No returns on sales goods True False. You’ve the same rights in sales as any other time – discounts are irrelevant
No returns on second hand True False. You’ve the same rights, though what counts as ‘satisfactory quality’ is reduced
We only give credit notes True False.  If returned quickly enough, you’re entitled to a full refund.
Contact the manufacturer for repair N/A False.  Your contract is with the store – it must sort it
No return on underwear True False. Knickers to anyone who says different.
Must come in original box True False.
Must still have tags on True False.
No returns if credit-note bought True False. You retain your rights.

The key is to ensure you know them. To start, print the Free Consumer Rights Wallet Guide so if you’re stuck in-store you’re only a piece of paper away from the correct answer.

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  • Sophia Danielsson-Waters

    Oh my god I worked at a shop and we were always told we had to send things back to the manufacturer etc. I feel like I’ve been lied to! I will print this off for whenever I want to return thing

  • Anonymous

    Great :) One question – what about products within their guarantee or contract – eg a mobile phone that’s been replaced several times – can you break contract/request a new sort?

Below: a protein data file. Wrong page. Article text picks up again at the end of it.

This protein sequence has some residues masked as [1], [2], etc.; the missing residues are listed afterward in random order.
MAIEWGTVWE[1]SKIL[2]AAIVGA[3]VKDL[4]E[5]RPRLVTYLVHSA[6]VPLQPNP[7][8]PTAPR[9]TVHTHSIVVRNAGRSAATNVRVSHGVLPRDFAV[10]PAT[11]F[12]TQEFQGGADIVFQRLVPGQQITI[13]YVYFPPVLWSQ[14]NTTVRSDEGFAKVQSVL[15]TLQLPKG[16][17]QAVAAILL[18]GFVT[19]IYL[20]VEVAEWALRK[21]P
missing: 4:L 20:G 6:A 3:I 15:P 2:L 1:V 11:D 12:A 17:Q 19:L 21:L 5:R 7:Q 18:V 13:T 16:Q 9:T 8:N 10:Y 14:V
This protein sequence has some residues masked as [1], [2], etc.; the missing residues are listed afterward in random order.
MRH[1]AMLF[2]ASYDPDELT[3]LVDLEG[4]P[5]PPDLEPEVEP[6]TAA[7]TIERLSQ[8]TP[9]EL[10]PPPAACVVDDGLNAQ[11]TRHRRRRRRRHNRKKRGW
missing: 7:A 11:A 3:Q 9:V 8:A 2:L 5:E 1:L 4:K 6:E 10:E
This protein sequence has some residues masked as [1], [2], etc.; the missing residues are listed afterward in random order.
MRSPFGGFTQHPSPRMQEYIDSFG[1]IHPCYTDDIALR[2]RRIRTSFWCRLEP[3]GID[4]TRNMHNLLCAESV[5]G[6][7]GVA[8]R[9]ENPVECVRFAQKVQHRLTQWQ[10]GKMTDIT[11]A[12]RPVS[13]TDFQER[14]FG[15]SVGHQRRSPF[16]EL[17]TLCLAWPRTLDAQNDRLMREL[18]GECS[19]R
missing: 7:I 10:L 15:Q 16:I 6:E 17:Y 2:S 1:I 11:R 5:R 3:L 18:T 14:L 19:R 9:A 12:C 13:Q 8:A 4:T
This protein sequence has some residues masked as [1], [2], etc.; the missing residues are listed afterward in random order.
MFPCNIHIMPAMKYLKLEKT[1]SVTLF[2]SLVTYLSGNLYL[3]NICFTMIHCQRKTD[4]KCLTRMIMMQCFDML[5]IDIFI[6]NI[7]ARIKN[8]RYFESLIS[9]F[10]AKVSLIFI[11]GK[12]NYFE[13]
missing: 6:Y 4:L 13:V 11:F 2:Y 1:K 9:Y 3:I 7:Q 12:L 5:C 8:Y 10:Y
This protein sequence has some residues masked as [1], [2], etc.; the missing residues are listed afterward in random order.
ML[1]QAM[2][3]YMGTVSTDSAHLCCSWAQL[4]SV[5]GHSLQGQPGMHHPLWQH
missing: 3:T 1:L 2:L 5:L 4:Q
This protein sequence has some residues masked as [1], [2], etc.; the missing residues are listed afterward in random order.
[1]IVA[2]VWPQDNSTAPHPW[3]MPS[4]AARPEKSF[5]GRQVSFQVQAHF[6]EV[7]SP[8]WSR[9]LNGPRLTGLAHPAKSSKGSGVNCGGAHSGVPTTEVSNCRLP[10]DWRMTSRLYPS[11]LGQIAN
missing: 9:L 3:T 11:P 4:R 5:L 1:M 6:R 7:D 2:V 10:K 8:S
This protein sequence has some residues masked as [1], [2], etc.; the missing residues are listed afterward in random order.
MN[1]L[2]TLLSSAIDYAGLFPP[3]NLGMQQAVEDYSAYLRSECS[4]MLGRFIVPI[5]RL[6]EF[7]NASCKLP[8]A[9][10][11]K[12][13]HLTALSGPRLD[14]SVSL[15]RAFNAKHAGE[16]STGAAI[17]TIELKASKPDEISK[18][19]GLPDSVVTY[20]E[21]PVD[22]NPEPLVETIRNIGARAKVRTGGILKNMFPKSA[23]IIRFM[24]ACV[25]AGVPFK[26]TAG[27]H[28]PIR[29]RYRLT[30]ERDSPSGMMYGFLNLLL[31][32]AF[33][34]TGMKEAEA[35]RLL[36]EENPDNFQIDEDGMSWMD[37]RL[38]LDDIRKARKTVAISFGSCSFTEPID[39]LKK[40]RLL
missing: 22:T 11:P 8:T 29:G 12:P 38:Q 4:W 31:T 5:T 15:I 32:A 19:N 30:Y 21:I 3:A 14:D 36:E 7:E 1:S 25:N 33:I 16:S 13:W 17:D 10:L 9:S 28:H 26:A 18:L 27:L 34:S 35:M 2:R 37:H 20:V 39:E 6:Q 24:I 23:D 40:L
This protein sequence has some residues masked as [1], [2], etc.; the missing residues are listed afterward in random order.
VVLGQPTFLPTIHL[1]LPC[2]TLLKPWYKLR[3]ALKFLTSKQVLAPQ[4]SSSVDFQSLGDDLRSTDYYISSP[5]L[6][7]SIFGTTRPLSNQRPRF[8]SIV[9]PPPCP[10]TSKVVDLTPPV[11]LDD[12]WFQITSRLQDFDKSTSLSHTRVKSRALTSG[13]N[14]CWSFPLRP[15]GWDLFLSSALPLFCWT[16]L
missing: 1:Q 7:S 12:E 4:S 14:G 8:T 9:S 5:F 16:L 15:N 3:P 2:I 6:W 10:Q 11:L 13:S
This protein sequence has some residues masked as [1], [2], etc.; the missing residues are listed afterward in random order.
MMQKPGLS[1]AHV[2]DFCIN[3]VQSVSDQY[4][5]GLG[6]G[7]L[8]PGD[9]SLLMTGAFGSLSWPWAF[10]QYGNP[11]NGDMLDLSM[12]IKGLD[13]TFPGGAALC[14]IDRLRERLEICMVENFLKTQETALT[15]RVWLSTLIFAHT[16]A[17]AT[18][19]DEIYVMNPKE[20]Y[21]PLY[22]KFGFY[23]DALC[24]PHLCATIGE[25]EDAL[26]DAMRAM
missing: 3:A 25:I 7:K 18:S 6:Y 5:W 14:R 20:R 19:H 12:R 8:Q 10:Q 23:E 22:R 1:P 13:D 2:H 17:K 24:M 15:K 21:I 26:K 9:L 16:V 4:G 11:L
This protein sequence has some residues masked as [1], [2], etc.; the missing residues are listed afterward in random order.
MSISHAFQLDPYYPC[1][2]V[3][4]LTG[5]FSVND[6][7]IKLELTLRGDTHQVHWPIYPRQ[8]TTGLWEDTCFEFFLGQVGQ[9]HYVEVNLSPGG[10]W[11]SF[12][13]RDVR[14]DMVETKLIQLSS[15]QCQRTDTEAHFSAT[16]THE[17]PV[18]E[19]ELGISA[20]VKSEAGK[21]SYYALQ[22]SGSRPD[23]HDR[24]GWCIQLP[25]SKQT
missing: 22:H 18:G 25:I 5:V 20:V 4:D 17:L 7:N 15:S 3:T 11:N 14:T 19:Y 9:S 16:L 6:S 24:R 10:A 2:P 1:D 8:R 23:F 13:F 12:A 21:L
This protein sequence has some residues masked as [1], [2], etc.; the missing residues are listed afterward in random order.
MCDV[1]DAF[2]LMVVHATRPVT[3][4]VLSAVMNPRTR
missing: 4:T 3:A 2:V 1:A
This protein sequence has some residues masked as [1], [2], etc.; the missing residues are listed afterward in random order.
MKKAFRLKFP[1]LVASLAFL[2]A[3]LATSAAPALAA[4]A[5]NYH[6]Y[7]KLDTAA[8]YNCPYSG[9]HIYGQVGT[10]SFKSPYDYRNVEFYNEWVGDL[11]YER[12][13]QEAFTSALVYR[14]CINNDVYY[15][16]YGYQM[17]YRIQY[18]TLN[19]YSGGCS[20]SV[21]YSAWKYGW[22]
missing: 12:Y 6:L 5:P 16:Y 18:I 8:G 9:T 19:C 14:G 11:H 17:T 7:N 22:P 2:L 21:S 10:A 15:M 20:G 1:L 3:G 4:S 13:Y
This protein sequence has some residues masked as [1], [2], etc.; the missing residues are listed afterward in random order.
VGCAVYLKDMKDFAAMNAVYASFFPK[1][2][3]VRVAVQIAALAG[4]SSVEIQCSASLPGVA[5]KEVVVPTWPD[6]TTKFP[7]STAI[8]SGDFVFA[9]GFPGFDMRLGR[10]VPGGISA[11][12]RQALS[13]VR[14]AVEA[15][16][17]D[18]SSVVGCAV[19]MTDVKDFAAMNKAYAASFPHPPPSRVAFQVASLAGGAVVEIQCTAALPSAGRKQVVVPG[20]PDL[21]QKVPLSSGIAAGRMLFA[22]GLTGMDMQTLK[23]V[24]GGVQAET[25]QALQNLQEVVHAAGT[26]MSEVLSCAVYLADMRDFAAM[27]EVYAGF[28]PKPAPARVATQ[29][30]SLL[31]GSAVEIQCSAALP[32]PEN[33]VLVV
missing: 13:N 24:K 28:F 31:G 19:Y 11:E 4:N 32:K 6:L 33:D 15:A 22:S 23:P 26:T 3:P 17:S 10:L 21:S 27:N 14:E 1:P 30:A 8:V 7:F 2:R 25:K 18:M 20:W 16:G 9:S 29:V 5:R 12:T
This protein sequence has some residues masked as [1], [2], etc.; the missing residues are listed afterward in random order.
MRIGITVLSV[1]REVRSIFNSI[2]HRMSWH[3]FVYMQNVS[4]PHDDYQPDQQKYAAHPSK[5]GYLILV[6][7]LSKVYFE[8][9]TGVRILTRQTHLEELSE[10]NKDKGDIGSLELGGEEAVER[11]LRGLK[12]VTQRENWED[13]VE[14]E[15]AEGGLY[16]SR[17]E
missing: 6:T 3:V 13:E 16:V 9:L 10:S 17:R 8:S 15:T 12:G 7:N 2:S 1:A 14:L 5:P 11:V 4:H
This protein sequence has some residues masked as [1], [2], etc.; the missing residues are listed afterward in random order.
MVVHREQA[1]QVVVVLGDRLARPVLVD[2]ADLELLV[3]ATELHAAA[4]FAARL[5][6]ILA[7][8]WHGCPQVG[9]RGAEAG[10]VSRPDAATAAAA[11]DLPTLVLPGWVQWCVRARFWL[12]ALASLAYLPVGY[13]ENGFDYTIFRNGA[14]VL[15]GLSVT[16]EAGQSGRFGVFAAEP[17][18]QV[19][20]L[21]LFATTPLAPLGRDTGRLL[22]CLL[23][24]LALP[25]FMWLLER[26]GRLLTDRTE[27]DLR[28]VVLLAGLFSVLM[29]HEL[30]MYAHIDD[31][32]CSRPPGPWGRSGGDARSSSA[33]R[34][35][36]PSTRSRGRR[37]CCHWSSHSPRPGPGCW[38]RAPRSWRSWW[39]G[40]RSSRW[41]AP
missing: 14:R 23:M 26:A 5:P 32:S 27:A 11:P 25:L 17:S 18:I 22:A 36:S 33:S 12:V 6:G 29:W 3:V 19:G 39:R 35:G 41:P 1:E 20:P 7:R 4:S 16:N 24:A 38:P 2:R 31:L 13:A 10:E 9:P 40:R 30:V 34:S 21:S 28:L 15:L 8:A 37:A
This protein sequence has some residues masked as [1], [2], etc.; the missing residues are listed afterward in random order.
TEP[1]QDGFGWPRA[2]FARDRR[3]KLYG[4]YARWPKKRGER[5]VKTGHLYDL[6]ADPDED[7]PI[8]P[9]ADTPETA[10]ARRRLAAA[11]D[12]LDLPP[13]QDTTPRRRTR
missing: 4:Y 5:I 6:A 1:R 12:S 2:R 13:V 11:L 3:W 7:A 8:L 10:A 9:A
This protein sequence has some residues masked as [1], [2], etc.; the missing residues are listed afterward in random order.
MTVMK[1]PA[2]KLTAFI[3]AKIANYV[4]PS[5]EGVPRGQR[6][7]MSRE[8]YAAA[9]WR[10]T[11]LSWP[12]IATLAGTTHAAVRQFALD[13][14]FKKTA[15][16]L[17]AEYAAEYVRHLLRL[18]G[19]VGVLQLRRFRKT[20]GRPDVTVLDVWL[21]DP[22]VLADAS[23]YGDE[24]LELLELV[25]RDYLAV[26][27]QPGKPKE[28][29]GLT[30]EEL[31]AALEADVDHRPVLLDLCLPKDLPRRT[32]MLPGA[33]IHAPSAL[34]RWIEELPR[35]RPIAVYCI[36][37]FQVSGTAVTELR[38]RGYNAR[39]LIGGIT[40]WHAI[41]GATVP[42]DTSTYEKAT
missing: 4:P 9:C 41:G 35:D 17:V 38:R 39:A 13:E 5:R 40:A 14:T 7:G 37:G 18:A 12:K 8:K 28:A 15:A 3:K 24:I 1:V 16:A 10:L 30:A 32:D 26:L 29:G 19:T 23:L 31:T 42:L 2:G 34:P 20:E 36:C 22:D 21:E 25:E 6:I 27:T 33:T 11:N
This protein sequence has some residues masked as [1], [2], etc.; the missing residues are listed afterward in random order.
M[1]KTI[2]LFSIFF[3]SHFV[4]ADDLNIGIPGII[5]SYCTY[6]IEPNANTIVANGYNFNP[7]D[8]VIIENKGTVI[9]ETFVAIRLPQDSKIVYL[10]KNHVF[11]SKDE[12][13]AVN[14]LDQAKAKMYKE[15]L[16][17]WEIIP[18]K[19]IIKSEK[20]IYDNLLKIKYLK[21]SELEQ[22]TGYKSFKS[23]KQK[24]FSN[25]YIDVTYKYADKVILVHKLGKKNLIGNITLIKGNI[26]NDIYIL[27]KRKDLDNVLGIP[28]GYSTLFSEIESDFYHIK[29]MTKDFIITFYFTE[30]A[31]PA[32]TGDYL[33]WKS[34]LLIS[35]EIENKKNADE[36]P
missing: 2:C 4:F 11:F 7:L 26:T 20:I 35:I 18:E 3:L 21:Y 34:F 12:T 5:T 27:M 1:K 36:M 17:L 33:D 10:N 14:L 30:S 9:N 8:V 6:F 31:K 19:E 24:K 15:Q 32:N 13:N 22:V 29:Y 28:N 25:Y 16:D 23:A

• http://www.facebook.com/profile.php?id=1324144810 Graham Marsden

    What if you get a replacement for a faulty item but it subsequently turns out that the replacement is also faulty? I’ve been told that your rights are counted as if they start from the *original* purchase date, not the date of replacement. Is this true?

  • http://www.facebook.com/rachelcreevy Rachel Creevy

    This is really interesting and pertinent to me as I’m about to return something on ebay which is faulty but hasn’t got the packaging still! Watch this space! Thanx

  • http://www.facebook.com/people/Victoria-Yordanova/1543736386 Victoria Yordanova

    Well, that has cleared some of my misconceptions. Thank you, Martin.

  • Intruder

    You’ve missed the biggy which people often forget – what if something fails after 367 days! 

    A TV works for years, my 1990 telly is still going strong in the kitchen, but if a standard component on my 2 year old LCD breaks – is that reasonable? What is a reasonable length of time, if the consensus was comparable LCD tellies normally work for, say, 5 years – can I claim under statutory ”last a Reasonable length of Time”?